Choir Tour Safety Procedure Raises Attention

Teachers, Volunteers Tape Hotel Doors To Ensure Student Safety

Choir Tour Safety Procedure Raises Attention

Anna Johns, Staff Writer

Most Blake students, at some time or another, have experienced the panicked feeling of arriving at the door in the morning and not having their key card. Students are either forced to frantically search around for another student, or be resigned to buzzing in to the office and admitting to their forgetfulness.Though time consuming, badging in is just one of Blake’s methods of ensuring the safety of its students.

Just as Blake has security at entrances to the school, the arts department has also developed a simple, yet effective way of keeping students safe during off campus trips. The choir trip has gained attention because of its unique safety strategy: placing a piece of masking tape on the students’ hotel doors at night. Although the method is unheard of by many, it is used for school trips by many other schools as well.

Hazel Deharpporte ‘19 explains  the strategy of taping the students’ doors at night by saying, “basically, there will be a certain time that is check in. We have to be in our rooms by that time and then [Ben Henschel, the choir teacher] will come by and make sure we are all there. He’ll put tape on the doors so we can’t get out because if you open the door then the tape comes off and there’s no way to put it back on from the inside. So he will know if you have gone out in the night.”

Even though this strategy appears superfluous, most students who have attended the  choir tour agree that it is an effective safety method. James Killilea ‘20, a choir student that has gone on the tour in previous years, explains that in years past, people not associated with the tour have come and “knocked on doors”, which has posed a problem for maintaining students’ safety. Killilea mentions that the students’ safety is taken very seriously on the trip, and he adds, “There are years in the past where […] I can totally see why you need that as a precaution. But it feels like, especially this year, we could be trusted to just not leave our rooms. But better safe than sorry.”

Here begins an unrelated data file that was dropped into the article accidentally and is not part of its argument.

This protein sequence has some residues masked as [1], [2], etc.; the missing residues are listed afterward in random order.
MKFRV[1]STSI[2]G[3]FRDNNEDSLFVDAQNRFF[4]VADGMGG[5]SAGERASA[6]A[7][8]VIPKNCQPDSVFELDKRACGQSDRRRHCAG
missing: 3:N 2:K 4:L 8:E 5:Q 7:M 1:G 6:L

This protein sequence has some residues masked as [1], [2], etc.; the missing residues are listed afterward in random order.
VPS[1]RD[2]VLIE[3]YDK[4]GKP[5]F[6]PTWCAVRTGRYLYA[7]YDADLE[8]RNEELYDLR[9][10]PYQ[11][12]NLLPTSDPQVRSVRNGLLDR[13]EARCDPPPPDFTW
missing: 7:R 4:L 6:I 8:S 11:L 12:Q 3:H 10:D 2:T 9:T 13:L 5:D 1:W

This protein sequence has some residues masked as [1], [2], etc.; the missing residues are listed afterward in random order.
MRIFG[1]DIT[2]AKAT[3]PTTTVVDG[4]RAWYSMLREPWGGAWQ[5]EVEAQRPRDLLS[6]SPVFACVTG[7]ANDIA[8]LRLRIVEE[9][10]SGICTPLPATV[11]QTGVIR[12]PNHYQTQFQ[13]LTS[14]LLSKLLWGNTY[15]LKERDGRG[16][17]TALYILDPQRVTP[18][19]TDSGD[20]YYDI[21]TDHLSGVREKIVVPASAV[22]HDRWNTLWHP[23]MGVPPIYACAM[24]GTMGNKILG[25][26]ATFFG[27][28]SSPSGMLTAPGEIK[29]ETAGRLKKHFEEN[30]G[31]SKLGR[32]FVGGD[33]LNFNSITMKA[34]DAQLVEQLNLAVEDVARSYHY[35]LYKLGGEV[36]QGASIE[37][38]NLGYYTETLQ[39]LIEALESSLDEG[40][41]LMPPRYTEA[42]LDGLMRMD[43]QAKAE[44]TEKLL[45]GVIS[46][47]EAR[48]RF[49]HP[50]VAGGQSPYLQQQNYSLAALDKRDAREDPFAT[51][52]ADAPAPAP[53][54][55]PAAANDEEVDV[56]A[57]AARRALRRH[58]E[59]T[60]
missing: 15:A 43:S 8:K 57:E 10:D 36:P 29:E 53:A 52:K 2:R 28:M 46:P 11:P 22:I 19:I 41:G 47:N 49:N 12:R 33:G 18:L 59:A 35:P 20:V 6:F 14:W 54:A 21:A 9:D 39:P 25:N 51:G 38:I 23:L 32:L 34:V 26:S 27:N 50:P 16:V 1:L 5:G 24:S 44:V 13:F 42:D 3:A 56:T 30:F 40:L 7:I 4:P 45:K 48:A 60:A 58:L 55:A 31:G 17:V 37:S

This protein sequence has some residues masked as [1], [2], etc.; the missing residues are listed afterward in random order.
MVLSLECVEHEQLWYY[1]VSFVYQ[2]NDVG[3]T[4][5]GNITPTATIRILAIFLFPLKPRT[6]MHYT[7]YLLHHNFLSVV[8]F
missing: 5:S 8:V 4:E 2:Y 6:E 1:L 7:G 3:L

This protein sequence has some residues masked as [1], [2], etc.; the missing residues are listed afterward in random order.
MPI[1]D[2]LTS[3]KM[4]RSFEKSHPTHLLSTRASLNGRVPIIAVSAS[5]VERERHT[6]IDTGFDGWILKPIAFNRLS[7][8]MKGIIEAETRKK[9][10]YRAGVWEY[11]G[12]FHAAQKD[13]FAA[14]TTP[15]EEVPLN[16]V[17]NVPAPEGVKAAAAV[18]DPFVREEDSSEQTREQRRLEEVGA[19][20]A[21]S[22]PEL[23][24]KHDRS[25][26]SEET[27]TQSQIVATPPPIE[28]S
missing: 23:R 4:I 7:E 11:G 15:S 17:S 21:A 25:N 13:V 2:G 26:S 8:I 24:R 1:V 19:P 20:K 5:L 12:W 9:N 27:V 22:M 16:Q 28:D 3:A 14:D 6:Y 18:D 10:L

Ben Henschel, Blake’s choir teacher, offers another perspective, explaining that the safety precautions of the trip aren’t influenced by his trust in individual students. He explains, “I trust all of these students individually. I’ve been doing this for long enough where I know that the groupthink and the group mentality of closing a group of people in a room and having one room next to another room, there is a lot of temptation.” Henschel explains that taping the hotel doors ensures that students are staying honest. He believes that when students are placed in a group setting there can be collective pressure to go to other students’ hotel rooms. He uses the door tape as reassurance to the chaperones and himself that students have remained in their rooms throughout the night.

Additionally, the door tape reminds students to stay accountable and follow the school’s rules throughout the choir tour. Henschel adds, “We’re taking all sorts of security measures to make sure that when we go on the road, not only are the students safe but they are feeling accountable to behave in a way that represents the Blake school well and holds them [to] the standard that they know is theirs.”